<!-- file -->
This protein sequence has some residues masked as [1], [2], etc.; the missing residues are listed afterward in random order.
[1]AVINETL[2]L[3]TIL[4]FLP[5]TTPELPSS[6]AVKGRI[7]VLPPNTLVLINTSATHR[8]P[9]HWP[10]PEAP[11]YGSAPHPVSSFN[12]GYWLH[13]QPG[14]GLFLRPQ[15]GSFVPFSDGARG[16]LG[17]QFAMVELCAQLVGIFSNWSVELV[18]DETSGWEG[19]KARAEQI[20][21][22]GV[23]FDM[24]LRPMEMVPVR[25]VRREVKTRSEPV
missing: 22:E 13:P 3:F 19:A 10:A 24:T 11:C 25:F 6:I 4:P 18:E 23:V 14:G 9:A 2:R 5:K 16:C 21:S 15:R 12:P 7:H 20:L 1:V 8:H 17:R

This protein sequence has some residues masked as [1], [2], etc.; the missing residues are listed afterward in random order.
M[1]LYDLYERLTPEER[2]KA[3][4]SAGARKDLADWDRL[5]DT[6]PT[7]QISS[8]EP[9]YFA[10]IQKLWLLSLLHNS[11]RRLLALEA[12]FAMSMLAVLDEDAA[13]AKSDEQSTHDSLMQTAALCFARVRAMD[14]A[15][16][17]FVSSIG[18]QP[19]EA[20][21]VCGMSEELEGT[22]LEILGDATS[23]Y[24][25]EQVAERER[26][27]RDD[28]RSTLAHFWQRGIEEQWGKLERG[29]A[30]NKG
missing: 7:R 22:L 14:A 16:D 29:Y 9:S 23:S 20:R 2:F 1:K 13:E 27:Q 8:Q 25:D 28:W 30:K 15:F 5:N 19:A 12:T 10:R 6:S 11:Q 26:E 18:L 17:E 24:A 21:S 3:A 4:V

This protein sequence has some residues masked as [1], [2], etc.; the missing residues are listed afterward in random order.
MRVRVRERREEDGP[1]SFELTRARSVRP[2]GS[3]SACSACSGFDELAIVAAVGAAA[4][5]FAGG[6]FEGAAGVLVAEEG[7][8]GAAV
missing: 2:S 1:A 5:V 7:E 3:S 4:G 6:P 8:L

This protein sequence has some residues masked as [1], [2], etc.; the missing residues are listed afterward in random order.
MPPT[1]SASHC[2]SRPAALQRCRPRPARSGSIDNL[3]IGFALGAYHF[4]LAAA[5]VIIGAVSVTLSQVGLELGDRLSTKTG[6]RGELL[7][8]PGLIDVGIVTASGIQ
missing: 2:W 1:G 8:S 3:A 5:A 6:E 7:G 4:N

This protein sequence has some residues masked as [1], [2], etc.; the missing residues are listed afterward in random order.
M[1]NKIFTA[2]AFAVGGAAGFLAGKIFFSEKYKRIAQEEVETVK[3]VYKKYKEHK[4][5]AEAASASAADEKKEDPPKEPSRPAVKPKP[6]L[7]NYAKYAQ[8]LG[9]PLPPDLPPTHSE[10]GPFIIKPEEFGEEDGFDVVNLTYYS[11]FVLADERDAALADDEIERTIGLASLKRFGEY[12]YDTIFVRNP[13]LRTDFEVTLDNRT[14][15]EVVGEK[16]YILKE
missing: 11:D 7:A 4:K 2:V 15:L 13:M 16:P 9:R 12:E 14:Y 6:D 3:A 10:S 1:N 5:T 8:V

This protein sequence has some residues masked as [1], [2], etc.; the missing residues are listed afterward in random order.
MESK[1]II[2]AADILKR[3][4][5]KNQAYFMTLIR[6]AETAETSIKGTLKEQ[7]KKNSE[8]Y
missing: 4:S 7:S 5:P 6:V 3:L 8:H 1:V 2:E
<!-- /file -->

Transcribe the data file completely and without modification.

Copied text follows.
This protein sequence has some residues masked as [1], [2], etc.; the missing residues are listed afterward in random order.
[1]AVINETL[2]L[3]TIL[4]FLP[5]TTPELPSS[6]AVKGRI[7]VLPPNTLVLINTSATHR[8]P[9]HWP[10]PEAP[11]YGSAPHPVSSFN[12]GYWLH[13]QPG[14]GLFLRPQ[15]GSFVPFSDGARG[16]LG[17]QFAMVELCAQLVGIFSNWSVELV[18]DETSGWEG[19]KARAEQI[20][21][22]GV[23]FDM[24]LRPMEMVPVR[25]VRREVKTRSEPV
missing: 22:E 13:P 3:F 19:A 10:A 24:T 11:C 25:F 6:I 4:P 18:E 23:V 14:G 9:A 2:R 5:K 16:C 21:S 15:R 12:P 7:H 20:L 1:V 8:H 17:R

This protein sequence has some residues masked as [1], [2], etc.; the missing residues are listed afterward in random order.
M[1]LYDLYERLTPEER[2]KA[3][4]SAGARKDLADWDRL[5]DT[6]PT[7]QISS[8]EP[9]YFA[10]IQKLWLLSLLHNS[11]RRLLALEA[12]FAMSMLAVLDEDAA[13]AKSDEQSTHDSLMQTAALCFARVRAMD[14]A[15][16][17]FVSSIG[18]QP[19]EA[20][21]VCGMSEELEGT[22]LEILGDATS[23]Y[24][25]EQVAERER[26][27]RDD[28]RSTLAHFWQRGIEEQWGKLERG[29]A[30]NKG
missing: 7:R 22:L 14:A 16:D 29:Y 9:S 23:S 20:R 2:F 1:K 13:E 27:Q 8:Q 25:D 28:W 30:K 15:F 5:N 19:A 12:T 10:R 6:S 11:Q 26:E 18:L 17:E 24:A 21:S 3:A 4:V

This protein sequence has some residues masked as [1], [2], etc.; the missing residues are listed afterward in random order.
MRVRVRERREEDGP[1]SFELTRARSVRP[2]GS[3]SACSACSGFDELAIVAAVGAAA[4][5]FAGG[6]FEGAAGVLVAEEG[7][8]GAAV
missing: 2:S 1:A 5:V 7:E 3:S 4:G 6:P 8:L

This protein sequence has some residues masked as [1], [2], etc.; the missing residues are listed afterward in random order.
MPPT[1]SASHC[2]SRPAALQRCRPRPARSGSIDNL[3]IGFALGAYHF[4]LAAA[5]VIIGAVSVTLSQVGLELGDRLSTKTG[6]RGELL[7][8]PGLIDVGIVTASGIQ
missing: 2:W 1:G 8:S 3:A 5:A 6:E 7:G 4:N

This protein sequence has some residues masked as [1], [2], etc.; the missing residues are listed afterward in random order.
M[1]NKIFTA[2]AFAVGGAAGFLAGKIFFSEKYKRIAQEEVETVK[3]VYKKYKEHK[4][5]AEAASASAADEKKEDPPKEPSRPAVKPKP[6]L[7]NYAKYAQ[8]LG[9]PLPPDLPPTHSE[10]GPFIIKPEEFGEEDGFDVVNLTYYS[11]FVLADERDAALADDEIERTIGLASLKRFGEY[12]YDTIFVRNP[13]LRTDFEVTLDNRT[14][15]EVVGEK[16]YILKE
missing: 11:D 7:A 4:K 2:V 15:L 13:M 16:P 9:R 12:E 14:Y 6:D 3:A 10:S 1:N 5:T 8:V

This protein sequence has some residues masked as [1], [2], etc.; the missing residues are listed afterward in random order.
MESK[1]II[2]AADILKR[3][4][5]KNQAYFMTLIR[6]AETAETSIKGTLKEQ[7]KKNSE[8]Y
missing: 4:S 7:S 5:P 6:V 3:L 8:H 1:V 2:E